THE LAP COUNT: Taking a step back, do you ever look back on your college career and think of what you’ve accomplished now and have to pinch yourself? Your eight-year progression is so steady. Did you always expect to be in the position you are now?
EMILY DURGIN: It’s a good question because I think that there have been a few special coaches since I was young who always saw this in me. They thought I could be top in the U.S. someday, but I didn’t see it in myself. I had ups and downs and I never focused on running as much as I have in the past few years. It just wasn’t as much of a priority.
Over the years I have dialed it in and realized what it takes to get to the next level. But I’m also super thankful for my college experience because, you know, who knows what would have happened if I was in a program that was super hardcore and had me running high mileage. Maybe I would have been better in college, but who knows if I would have still loved the sport like I do now. I’ve slowly improved and it’s fun to get better, but it’s not fun to get slower.
THE LAP COUNT: Was there a moment in your career that you could point to where you noticed something was changing?
EMILY DURGIN: The biggest one was probably after the COVID year. I went out and ran a 5k and 10k in California and got last in both of them. At this point in my life, running was my full-time career. When I signed a deal, I kind of went full-pro and COVID happened and I wasn’t running great, and it sucked after that. I remember driving home and thinking “I’m never going to race again unless I’m going to be in the front of the race.“ I just hated that — the petty claps, it was embarrassing. I’m not showing up to another race until I’m ready to run with these front women. The race meant nothing, but I had no joy in running these races and being dead last. So I said, ‘I’m going to keep doing this. I’m going to be in the mix.’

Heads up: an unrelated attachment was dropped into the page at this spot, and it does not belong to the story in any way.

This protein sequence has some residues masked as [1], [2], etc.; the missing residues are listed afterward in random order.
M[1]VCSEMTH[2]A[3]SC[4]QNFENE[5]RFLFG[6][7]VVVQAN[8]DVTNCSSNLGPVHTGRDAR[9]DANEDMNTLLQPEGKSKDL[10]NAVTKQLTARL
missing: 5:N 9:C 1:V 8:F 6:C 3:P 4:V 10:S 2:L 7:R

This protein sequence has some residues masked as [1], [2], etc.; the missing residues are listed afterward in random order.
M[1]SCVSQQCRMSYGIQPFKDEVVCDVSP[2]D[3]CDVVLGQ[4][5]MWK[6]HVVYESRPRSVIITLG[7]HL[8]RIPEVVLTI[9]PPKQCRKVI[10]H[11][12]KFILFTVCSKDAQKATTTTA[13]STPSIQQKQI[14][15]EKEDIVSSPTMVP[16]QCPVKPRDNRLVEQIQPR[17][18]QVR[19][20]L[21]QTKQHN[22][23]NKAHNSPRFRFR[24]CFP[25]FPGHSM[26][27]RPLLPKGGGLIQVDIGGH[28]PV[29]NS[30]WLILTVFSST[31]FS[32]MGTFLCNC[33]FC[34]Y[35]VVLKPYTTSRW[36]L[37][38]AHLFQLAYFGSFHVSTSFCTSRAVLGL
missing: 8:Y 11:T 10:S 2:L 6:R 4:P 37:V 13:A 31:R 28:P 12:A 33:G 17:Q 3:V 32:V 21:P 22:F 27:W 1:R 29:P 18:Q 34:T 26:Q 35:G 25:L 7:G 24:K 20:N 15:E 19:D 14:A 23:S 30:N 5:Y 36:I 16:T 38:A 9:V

THE LAP COUNT: How do you define success for this weekend? Is it just don’t get anyone clapping because they feel sorry for you?
EMILY DURGIN: I’m not sure if Terrence is just trying to be super conservative with this one. But his only goal for me is to finish the race and be excited to do another one and feel like we had something more left.
THE LAP COUNT: That’s my goal!
EMILY DURGIN: You could be a coach.
THE LAP COUNT: A lot of that will be determined in the first half, right?
EMILY DURGIN: Yeah and he’s not going to be out there to hold my hand. But having him in my head wanting me to be pumped for the next one and not feeling like we’re dying will help. He has explained it’s like a poker game the first 16 miles. You don’t want to show anyone your cards. You want to be a ghost in the back and see what everyone else is doing. Just be hidden and be in the group and try to save as much energy for the end.
THE LAP COUNT: That’s some sage advice!
EMILY DURGIN: There’s really nothing to lose. Technically there could be some money I guess.
THE LAP COUNT: I don’t get any of that.
EMILY DURGIN: No matter what, the sun is still going to come up the next day and life will go on. And like my boyfriend tells me, nobody really cares.
THE LAP COUNT: We all need to be reminded of that sometimes.